• D. Randall Faro

Where Love Begins

Updated: Apr 29

The late Danish thinker, Soren Kierkegaard, known for his extensive and complex philosophical treatises, once wrote a 5-word essay: Don't forget to love yourself. The Jesuit teacher-priest, John Powell, followed this up years later saying: If you love yourself you’ve got it made because you’re with someone you like twenty-four hours a day.


Many quotes could be added that point out the difficulty of living with self-disapproval or even self-loathing. Literature on the human behavior often references how relationships with others is generally problematic when a degraded sense of self-worth is present.


Not loving oneself results from a knotty combination of factors. The key question is: how does one overcome them? How does one move from a debilitating self-image to a positive one? Answer: It takes conscious, purposeful, determined action resulting from a recognition and a desire to change. One might think, easier said than done. But to not work at it perpetuates the sad situation.


Space here does not allow for a necessarily extensive disquisition on the subject, but I proffer the following starter points.


Recognize that no one is perfect. Some are less perfect than others, but everybody in the world makes mistakes and needs improvement in various areas of their life. One can acknowledge one’s shortcomings, work consciously to overcome them, and affirm the goodness within oneself. Forgiveness is a key factor. If one believes in forgiveness and forgives others, one can forgive oneself.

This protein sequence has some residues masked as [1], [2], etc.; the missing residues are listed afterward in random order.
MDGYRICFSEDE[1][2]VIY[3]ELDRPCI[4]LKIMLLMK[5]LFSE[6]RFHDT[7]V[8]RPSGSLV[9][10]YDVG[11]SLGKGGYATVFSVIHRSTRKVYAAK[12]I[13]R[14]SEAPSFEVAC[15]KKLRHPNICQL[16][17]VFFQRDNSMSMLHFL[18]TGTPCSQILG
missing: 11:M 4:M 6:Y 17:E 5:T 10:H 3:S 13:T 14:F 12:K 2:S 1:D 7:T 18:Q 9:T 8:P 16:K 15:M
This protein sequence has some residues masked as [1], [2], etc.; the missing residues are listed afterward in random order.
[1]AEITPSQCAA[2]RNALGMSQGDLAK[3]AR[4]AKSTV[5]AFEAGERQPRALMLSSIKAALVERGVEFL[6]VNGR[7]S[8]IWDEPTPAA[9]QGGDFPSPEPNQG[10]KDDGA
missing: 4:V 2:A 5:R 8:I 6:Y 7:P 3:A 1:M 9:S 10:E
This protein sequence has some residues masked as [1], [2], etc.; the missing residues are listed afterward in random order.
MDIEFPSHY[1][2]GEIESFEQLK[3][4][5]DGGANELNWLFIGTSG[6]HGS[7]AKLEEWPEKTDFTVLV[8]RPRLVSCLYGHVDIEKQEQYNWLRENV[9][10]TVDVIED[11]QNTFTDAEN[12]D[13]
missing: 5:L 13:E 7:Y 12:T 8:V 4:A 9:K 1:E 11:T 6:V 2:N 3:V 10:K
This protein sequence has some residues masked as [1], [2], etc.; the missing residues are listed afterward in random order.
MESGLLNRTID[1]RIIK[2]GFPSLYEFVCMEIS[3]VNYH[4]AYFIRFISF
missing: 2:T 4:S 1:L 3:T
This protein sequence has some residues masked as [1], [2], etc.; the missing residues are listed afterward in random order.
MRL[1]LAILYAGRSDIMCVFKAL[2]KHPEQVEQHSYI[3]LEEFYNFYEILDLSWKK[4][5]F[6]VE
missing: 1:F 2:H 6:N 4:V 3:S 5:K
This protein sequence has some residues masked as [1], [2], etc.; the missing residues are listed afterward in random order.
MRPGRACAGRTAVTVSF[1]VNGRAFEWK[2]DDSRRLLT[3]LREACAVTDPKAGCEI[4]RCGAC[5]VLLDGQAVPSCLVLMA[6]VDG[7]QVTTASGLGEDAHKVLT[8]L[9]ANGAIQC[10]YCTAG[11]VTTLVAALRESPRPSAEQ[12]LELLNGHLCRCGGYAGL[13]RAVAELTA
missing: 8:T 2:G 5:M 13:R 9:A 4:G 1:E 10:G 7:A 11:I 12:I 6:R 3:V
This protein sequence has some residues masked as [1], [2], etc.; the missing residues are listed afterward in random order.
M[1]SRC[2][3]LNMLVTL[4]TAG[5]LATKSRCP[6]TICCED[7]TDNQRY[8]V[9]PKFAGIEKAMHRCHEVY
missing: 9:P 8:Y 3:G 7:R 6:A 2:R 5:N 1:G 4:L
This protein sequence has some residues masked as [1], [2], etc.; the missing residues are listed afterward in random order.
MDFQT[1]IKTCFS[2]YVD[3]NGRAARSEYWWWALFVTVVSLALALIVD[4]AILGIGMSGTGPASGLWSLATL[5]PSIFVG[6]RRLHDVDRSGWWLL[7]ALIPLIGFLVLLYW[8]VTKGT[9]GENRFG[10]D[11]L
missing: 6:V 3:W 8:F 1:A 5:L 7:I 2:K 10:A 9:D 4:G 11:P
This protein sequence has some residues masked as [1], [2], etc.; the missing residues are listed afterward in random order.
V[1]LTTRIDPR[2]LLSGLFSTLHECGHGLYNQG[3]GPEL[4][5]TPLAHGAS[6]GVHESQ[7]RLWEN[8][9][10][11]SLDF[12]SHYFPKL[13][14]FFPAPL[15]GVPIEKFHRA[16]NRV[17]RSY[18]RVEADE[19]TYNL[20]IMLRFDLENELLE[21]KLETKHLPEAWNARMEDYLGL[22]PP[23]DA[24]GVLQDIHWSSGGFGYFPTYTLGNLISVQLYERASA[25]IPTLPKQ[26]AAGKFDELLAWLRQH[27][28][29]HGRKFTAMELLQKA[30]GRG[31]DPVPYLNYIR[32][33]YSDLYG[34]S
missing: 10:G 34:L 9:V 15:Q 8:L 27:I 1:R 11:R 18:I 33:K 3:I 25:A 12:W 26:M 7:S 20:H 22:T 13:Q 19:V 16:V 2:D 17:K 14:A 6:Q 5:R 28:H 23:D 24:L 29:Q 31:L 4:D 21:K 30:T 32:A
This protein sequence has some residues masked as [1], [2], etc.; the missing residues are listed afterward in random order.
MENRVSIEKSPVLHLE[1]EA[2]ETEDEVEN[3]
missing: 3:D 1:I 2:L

Letting the opinions and judgments of others dominate one’s life is neither reasonable nor helpful. In fact, just the opposite. This is combined with the fact that negativity heaped upon one is quite (most?) often the result of low self-esteem in the heaper. DO NOT let what others think control what you think of yourself. As stated, we all have areas of our lives that need improving . . . but if you’re working on them and it’s not good enough for someone else, that’s their problem, not yours.


One cannot control the thinking of others. But one CAN control one’s own thinking. If I affirm/like/love myself, that should absolutely dominate my attitude and actions.


For anyone with a positive, forgiving God-concept, this is a key for loving oneself. If I believe God (however one might conceptualize such) affirms and loves me in spite of my failings, that’s a huge first step toward loving myself. While not everyone embraces this theology, it is the foundation on which my life has been based from day one to the present.


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